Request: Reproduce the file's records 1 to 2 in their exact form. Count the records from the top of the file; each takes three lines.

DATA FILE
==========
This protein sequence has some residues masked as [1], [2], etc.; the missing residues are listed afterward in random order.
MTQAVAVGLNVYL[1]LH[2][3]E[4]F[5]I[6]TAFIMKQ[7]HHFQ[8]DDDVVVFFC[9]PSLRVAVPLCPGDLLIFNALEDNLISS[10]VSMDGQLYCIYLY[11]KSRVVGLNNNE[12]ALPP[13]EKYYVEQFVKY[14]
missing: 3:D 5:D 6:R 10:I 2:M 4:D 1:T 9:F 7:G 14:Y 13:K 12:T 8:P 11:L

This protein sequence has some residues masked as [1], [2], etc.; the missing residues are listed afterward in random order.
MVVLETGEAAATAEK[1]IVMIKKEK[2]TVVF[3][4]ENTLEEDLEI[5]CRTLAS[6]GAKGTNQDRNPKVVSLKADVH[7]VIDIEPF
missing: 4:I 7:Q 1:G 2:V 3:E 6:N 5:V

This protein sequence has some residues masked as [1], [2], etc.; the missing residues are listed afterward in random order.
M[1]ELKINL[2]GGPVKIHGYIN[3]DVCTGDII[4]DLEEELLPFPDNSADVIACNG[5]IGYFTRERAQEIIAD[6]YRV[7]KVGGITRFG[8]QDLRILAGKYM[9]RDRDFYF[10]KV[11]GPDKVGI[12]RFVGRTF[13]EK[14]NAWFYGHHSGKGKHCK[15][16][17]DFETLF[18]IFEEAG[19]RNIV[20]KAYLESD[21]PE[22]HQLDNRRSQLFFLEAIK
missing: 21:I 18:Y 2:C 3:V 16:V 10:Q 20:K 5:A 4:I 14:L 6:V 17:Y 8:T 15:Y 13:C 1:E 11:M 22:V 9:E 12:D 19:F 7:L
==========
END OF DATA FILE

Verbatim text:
This protein sequence has some residues masked as [1], [2], etc.; the missing residues are listed afterward in random order.
MTQAVAVGLNVYL[1]LH[2][3]E[4]F[5]I[6]TAFIMKQ[7]HHFQ[8]DDDVVVFFC[9]PSLRVAVPLCPGDLLIFNALEDNLISS[10]VSMDGQLYCIYLY[11]KSRVVGLNNNE[12]ALPP[13]EKYYVEQFVKY[14]
missing: 3:D 5:D 6:R 10:I 2:M 4:D 1:T 9:F 7:G 14:Y 13:K 12:T 8:P 11:L

This protein sequence has some residues masked as [1], [2], etc.; the missing residues are listed afterward in random order.
MVVLETGEAAATAEK[1]IVMIKKEK[2]TVVF[3][4]ENTLEEDLEI[5]CRTLAS[6]GAKGTNQDRNPKVVSLKADVH[7]VIDIEPF
missing: 4:I 7:Q 1:G 2:V 3:E 6:N 5:V